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Can I plant seeds now?

ive collected a lot of seeds over the past few weeks mainly aqualegia, fox gloves & big oriental(?) poppies can I sow them now? Will they grow & if yes can I overwinter them in a unheated greenhouse or should I just wait till next spring?

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  • CeresCeres Posts: 2,690
    I've found that a lot of plants do really well if you sow the seeds at the time the plant intended....i.e. about now. You will find lots of seedlings appearing around the garden in late summer, foxgloves and aquilegias amongst them. To be on the safe side, sow some now and keep a few seeds back just in case the plants don't make it through the winter.
  • UpNorthUpNorth Posts: 376
    Astrantia advice seems to be 'v slow to germinate' tends to wait until spring.    i just stored some of my own....i think i'll wait until they've stratified over winter ( in case they need it, it's possible they don't).
  • Ok thanks! I sowed some echinacea earlier this year from a bought packet of seed but all I seem to have are a few straggly leaves no real plant has grown so I was wondering if I should see if I can buy another packet & try again this time of year? They’re very expensive in the garden centre if bought in a pot. But now I’m wondering if they are hard to grow ? I’ll keep the stragglers in a pot and just see what happens.
  • I scattered some calendula seeds a few weeks ago hoping for them to grow next season. Well they germinated, quickly grew and are flowering now. So will be collecting THEIR seeds for the next season 😄😄
    Surrey
  • BobTheGardenerBobTheGardener Posts: 11,384
    Almost anything classed as 'hardy' can be sown when the seeds naturally fall.  It's all down to survival rates (slugs etc.) so many are best given some protection, as you describe.  Lots of hardy perennials and biennials will flower next year if you sow them now, while waiting for next spring means most will take another year, so it's definitely worth doing.  Hardy annuals will be bigger, stronger plants than spring-sown ones.  Because most of my covered growing space is currently taken up with plants, I sow mine in pots and trays in an open coldframe and am always surprised at how well that works when lots of little seedlings appear.  I then prick-out and overwinter them in a cold greenhouse.  Lots of seeds need a bit of cold so leaving any ungerminated pots outside usually brings results.  :)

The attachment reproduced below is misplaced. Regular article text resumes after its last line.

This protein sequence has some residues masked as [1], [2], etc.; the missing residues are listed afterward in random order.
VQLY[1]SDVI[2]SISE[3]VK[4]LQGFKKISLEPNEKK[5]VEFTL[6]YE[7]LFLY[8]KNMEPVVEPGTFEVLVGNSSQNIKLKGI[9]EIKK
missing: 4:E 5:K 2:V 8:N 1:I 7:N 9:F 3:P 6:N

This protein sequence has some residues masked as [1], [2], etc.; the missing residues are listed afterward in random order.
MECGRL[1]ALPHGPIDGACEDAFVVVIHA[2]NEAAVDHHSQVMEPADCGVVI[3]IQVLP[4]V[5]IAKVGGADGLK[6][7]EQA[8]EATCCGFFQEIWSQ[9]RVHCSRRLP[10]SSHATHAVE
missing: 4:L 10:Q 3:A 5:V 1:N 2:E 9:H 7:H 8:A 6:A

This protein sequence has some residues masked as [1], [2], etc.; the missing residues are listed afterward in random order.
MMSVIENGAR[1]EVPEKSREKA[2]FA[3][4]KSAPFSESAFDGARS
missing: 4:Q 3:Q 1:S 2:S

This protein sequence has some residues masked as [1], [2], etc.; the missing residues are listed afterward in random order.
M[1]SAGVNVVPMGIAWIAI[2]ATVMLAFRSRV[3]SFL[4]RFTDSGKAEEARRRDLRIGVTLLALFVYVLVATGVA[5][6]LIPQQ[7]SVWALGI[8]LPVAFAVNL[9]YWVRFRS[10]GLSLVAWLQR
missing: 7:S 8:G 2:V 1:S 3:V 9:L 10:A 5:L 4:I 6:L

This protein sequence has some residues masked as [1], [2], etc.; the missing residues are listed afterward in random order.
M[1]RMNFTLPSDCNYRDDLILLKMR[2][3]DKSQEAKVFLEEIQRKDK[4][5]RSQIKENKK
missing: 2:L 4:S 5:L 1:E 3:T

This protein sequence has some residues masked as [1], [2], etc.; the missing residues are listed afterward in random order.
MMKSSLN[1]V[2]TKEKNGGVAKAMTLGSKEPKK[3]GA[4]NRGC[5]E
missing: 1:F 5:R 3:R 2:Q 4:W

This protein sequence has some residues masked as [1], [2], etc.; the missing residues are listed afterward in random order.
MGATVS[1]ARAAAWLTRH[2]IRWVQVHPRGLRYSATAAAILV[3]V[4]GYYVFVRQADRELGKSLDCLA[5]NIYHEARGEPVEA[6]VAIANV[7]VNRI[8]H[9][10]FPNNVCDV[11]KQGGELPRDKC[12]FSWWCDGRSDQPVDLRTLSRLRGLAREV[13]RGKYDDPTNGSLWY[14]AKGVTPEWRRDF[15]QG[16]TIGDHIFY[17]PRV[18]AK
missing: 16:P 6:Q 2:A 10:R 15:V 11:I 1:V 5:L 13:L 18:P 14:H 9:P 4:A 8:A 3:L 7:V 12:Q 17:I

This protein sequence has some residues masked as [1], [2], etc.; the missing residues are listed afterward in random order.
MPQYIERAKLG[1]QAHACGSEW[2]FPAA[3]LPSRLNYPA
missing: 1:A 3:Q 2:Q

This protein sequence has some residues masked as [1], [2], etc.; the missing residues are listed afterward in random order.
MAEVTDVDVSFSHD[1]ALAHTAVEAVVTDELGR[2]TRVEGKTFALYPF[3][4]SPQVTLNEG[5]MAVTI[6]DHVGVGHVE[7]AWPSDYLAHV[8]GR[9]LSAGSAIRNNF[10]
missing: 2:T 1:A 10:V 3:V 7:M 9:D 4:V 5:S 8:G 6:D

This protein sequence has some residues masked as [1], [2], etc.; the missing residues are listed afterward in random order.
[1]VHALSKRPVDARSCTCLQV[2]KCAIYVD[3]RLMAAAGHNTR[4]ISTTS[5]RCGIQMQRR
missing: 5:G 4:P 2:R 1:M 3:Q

A trowel in the hand is worth a thousand lost under a bush.
  • LynLyn Posts: 23,190
    I scattered some calendula seeds a few weeks ago hoping for them to grow next season. Well they germinated, quickly grew and are flowering now. So will be collecting THEIR seeds for the next season 😄😄
    Got to flowering in a few weeks? 
    Gardening on the wild, windy west side of Dartmoor. 

  • That’s great advice thanks everyone! I have also just been able to get some physostegia (sp?) seeds from a friend so I’ll try putting them in a seed tray too to see if they do anything then keep them in the cold green house over winter. 
    One more question I’ve got compost should I be mixing it with something else like grit?
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